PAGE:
The world's most popular fast food restaurant does many things wrong.
Every day McDonald's serves up hundreds of thousands of sandwiches that are little more than fat stacked with fat coated in fat. They attempt to replace true happiness with oil-soaked paper sleeves filled with once-healthy vegetables and meats battered beyond recognition. They created the McDLT, the famous sandwich with a hot side that stayed hot and a cold side that also stayed hot.
There are too many transgressions and tragedies to count, but shovel through the sludge and you'll find one gleaming triumph.
The McDonald's Cone is ice cream in its most perfect form.
The world of ice cream is often a world of disappointment, especially for the snackologist that's counting calories (the saddest sort of snackologist). Take Ben and Jerry's, for instance. A pint of Cherry Garcia, one of my favorite flavors, bears a nutrition label that proudly displays 250 calories per serving. That's not very much at all, in the grand scheme of things. Read closer, however, and you'll discover that the serving size is half a cup, and that each pint contains four servings. That's 1,000 calories in one tiny package.
Readers with ridiculous amounts of willpower might not see what the big deal is. The other readers — the truthful ones — are feeling a little bloated right about now.
And while I love Ben and Jerry's and Hagen Daas, those additive-packed concoctions are to pure ice cream what a chef salad is to lettuce, so far removed from the point of origin that they become something else entirely.
When I think ice cream, I envision something much simpler. I see a pale beige cone with swirls of creamy white on top. I taste shocking cold sweetness that gradually joins with a subtle crunch. My fingers reflexively pinch, prepared to tear off that paper wrapper to get to the good stuff.
I'm thinking of the cone so famous it has its own transforming robot toy.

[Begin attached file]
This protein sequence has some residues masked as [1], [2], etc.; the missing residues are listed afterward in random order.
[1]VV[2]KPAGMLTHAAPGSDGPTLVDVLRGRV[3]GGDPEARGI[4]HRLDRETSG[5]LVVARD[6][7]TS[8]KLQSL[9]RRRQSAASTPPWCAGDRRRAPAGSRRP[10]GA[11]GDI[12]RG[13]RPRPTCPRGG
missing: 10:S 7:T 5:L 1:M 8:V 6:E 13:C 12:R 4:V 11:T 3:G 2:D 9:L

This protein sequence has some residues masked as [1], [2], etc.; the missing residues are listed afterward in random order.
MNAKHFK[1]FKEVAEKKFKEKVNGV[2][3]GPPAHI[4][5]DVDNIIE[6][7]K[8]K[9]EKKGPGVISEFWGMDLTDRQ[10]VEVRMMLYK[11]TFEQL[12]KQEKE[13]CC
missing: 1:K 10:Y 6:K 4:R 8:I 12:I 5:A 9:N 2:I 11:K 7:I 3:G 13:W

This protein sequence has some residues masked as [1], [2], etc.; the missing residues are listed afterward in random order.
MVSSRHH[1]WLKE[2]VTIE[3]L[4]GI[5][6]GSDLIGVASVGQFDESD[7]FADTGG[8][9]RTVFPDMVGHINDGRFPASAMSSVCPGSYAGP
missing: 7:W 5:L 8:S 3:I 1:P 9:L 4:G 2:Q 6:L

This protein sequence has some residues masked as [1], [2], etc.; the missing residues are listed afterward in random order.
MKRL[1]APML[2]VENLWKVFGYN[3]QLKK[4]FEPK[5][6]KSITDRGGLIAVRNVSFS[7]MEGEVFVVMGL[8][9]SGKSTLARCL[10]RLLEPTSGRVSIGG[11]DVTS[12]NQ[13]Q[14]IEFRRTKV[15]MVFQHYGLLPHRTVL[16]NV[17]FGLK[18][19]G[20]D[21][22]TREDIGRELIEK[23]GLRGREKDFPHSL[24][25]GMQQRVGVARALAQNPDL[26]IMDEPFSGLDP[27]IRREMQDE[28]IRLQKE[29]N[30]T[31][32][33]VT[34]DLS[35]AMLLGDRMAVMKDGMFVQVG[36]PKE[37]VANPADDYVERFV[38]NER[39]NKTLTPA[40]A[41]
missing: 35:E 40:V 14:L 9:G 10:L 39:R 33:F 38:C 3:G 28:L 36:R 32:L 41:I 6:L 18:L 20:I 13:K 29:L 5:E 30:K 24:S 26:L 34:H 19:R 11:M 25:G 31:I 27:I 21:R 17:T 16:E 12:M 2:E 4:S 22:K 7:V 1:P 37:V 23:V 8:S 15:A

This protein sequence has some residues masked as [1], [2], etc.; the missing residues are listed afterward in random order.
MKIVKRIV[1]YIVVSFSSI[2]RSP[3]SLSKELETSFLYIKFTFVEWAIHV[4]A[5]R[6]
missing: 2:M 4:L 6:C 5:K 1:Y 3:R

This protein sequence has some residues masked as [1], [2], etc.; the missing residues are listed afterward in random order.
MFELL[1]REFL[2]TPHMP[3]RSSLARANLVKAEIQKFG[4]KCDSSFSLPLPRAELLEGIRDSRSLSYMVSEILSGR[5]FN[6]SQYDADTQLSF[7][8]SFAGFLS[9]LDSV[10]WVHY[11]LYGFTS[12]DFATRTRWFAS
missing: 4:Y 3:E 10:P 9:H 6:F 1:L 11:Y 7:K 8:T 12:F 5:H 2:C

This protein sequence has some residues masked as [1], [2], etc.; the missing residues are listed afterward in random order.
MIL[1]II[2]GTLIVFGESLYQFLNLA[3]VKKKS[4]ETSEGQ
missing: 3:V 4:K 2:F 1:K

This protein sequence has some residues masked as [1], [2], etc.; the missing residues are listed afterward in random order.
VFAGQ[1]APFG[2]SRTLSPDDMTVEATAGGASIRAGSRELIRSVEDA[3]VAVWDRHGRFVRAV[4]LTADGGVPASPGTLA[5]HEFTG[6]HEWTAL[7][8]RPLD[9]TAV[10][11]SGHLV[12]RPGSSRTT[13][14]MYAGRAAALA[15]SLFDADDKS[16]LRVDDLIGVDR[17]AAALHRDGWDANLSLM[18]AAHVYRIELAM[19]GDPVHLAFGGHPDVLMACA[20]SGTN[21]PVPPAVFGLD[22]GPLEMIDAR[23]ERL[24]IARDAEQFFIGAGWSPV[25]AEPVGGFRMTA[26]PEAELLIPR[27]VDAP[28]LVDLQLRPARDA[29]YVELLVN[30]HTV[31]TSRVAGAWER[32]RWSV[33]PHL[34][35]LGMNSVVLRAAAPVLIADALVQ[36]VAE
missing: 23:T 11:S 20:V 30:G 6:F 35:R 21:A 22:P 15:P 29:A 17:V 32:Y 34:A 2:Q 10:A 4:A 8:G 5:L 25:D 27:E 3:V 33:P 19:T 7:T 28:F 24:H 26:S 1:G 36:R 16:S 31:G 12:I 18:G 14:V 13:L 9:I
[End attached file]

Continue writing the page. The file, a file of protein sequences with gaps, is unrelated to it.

I'm thinking McDonald's.
The origins of McDonald's reduced fat ice cream cone are shrouded in a mystery so dense that only one with the power of the world's most popular search engine could ever hope to unravel it.
So instead of the inception we'll focus on the construction of this fabulous frozen desert.
First, we have the cone.
If you've ever tried McDonald's ice cream in a plastic cup, then you know the power of this cone. By itself the ice cream is a fine treat, but nothing to write a lengthy review about. Coupled with this so-called 'kiddie cup' it becomes the champion of the summer snacks.
The Dipped Cone
Recently McDonald's has gone wide with the Dipped Cone, the traditional treat that trades perfection for a fine layer of chocolate. The best time to buy Dipped Cones is when you're the only person at the drive-thru. That way you can watch the employees turn the cones upside-down, dip them in the chocolate, and then come up with a completely topless cone. I've had one drop the top in four times before getting it right. That's entertainment.
The secret is in the base. The traditional cone-shaped pastry ice cream container gradually removes the sweet dairy product from the equation. At the end of the experience you're left with a solid point completely devoid of ice cream.